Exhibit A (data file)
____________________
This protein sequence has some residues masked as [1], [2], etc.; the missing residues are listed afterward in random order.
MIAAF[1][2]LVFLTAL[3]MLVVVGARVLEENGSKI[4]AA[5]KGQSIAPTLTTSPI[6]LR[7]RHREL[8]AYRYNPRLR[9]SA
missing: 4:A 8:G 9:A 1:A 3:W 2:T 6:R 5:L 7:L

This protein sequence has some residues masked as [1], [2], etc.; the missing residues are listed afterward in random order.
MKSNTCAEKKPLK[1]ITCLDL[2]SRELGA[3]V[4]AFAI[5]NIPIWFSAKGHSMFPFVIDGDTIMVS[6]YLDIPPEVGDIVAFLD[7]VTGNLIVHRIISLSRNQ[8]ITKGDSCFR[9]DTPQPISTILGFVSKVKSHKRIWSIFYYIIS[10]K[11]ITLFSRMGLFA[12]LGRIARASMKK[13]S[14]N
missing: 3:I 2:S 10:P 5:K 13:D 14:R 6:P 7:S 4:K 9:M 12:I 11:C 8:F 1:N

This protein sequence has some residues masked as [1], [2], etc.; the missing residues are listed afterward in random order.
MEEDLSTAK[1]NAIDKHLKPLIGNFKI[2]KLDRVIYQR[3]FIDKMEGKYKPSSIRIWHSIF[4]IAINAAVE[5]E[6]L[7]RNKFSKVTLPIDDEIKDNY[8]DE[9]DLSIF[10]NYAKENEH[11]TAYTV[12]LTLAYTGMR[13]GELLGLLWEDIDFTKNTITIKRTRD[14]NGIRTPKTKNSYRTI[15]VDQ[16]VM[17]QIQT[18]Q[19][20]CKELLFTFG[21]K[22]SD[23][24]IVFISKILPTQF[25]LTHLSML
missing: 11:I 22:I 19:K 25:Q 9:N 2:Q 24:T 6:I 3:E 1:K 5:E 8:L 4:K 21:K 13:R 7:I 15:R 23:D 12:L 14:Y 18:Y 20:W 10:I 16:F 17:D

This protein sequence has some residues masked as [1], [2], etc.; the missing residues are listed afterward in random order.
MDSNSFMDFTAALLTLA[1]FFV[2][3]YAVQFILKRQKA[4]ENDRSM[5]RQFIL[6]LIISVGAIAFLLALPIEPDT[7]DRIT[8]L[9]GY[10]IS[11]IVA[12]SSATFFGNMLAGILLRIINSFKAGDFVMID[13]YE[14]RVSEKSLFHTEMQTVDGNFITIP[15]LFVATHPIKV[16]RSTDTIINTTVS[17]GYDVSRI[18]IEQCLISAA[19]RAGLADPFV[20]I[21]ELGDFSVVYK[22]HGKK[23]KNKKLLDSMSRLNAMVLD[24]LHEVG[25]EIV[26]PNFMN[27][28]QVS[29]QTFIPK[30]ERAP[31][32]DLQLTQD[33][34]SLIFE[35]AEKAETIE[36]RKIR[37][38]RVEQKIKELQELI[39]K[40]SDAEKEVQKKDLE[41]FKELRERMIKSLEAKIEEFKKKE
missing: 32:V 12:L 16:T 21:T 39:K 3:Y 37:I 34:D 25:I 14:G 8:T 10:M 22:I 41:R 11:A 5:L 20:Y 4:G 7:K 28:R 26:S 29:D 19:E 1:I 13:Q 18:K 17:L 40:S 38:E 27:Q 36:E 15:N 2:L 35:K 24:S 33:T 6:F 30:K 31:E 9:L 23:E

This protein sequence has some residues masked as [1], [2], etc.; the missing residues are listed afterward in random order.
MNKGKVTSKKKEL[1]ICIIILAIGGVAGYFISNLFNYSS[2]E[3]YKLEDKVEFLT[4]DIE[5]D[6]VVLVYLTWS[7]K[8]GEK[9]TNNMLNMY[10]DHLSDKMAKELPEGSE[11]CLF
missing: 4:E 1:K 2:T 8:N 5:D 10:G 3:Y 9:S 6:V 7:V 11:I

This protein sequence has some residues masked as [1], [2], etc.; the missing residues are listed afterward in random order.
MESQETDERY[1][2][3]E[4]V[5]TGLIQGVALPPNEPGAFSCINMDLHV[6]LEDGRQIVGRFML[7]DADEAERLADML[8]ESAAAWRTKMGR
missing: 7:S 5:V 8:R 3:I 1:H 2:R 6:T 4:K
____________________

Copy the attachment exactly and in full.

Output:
This protein sequence has some residues masked as [1], [2], etc.; the missing residues are listed afterward in random order.
MIAAF[1][2]LVFLTAL[3]MLVVVGARVLEENGSKI[4]AA[5]KGQSIAPTLTTSPI[6]LR[7]RHREL[8]AYRYNPRLR[9]SA
missing: 4:A 8:G 9:A 1:A 3:W 2:T 6:R 5:L 7:L

This protein sequence has some residues masked as [1], [2], etc.; the missing residues are listed afterward in random order.
MKSNTCAEKKPLK[1]ITCLDL[2]SRELGA[3]V[4]AFAI[5]NIPIWFSAKGHSMFPFVIDGDTIMVS[6]YLDIPPEVGDIVAFLD[7]VTGNLIVHRIISLSRNQ[8]ITKGDSCFR[9]DTPQPISTILGFVSKVKSHKRIWSIFYYIIS[10]K[11]ITLFSRMGLFA[12]LGRIARASMKK[13]S[14]N
missing: 3:I 2:S 10:P 5:K 13:D 14:R 6:P 7:S 4:K 9:M 12:I 11:C 8:F 1:N

This protein sequence has some residues masked as [1], [2], etc.; the missing residues are listed afterward in random order.
MEEDLSTAK[1]NAIDKHLKPLIGNFKI[2]KLDRVIYQR[3]FIDKMEGKYKPSSIRIWHSIF[4]IAINAAVE[5]E[6]L[7]RNKFSKVTLPIDDEIKDNY[8]DE[9]DLSIF[10]NYAKENEH[11]TAYTV[12]LTLAYTGMR[13]GELLGLLWEDIDFTKNTITIKRTRD[14]NGIRTPKTKNSYRTI[15]VDQ[16]VM[17]QIQT[18]Q[19][20]CKELLFTFG[21]K[22]SD[23][24]IVFISKILPTQF[25]LTHLSML
missing: 11:I 22:I 19:K 25:Q 9:N 2:Q 24:T 6:I 3:E 1:K 5:E 8:L 4:K 21:K 13:R 7:I 15:R 23:D 12:L 14:Y 18:Y 20:W 10:I 16:F 17:D

This protein sequence has some residues masked as [1], [2], etc.; the missing residues are listed afterward in random order.
MDSNSFMDFTAALLTLA[1]FFV[2][3]YAVQFILKRQKA[4]ENDRSM[5]RQFIL[6]LIISVGAIAFLLALPIEPDT[7]DRIT[8]L[9]GY[10]IS[11]IVA[12]SSATFFGNMLAGILLRIINSFKAGDFVMID[13]YE[14]RVSEKSLFHTEMQTVDGNFITIP[15]LFVATHPIKV[16]RSTDTIINTTVS[17]GYDVSRI[18]IEQCLISAA[19]RAGLADPFV[20]I[21]ELGDFSVVYK[22]HGKK[23]KNKKLLDSMSRLNAMVLD[24]LHEVG[25]EIV[26]PNFMN[27][28]QVS[29]QTFIPK[30]ERAP[31][32]DLQLTQD[33][34]SLIFE[35]AEKAETIE[36]RKIR[37][38]RVEQKIKELQELI[39]K[40]SDAEKEVQKKDLE[41]FKELRERMIKSLEAKIEEFKKKE
missing: 32:V 12:L 16:T 21:T 39:K 3:Y 37:I 34:D 25:I 14:G 8:T 10:M 22:I 41:R 11:A 5:L 20:Y 4:G 7:K 28:R 26:S 29:D 19:E 1:I 13:Q 18:K 17:L 40:S 38:E 27:Q 36:E 15:N 2:L 35:K 24:S 33:T 6:F 30:K 31:E 9:L 23:E

This protein sequence has some residues masked as [1], [2], etc.; the missing residues are listed afterward in random order.
MNKGKVTSKKKEL[1]ICIIILAIGGVAGYFISNLFNYSS[2]E[3]YKLEDKVEFLT[4]DIE[5]D[6]VVLVYLTWS[7]K[8]GEK[9]TNNMLNMY[10]DHLSDKMAKELPEGSE[11]CLF
missing: 4:E 1:K 2:T 8:N 5:D 10:G 3:Y 9:S 6:V 7:V 11:I

This protein sequence has some residues masked as [1], [2], etc.; the missing residues are listed afterward in random order.
MESQETDERY[1][2][3]E[4]V[5]TGLIQGVALPPNEPGAFSCINMDLHV[6]LEDGRQIVGRFML[7]DADEAERLADML[8]ESAAAWRTKMGR
missing: 7:S 5:V 8:R 3:I 1:H 2:R 6:T 4:K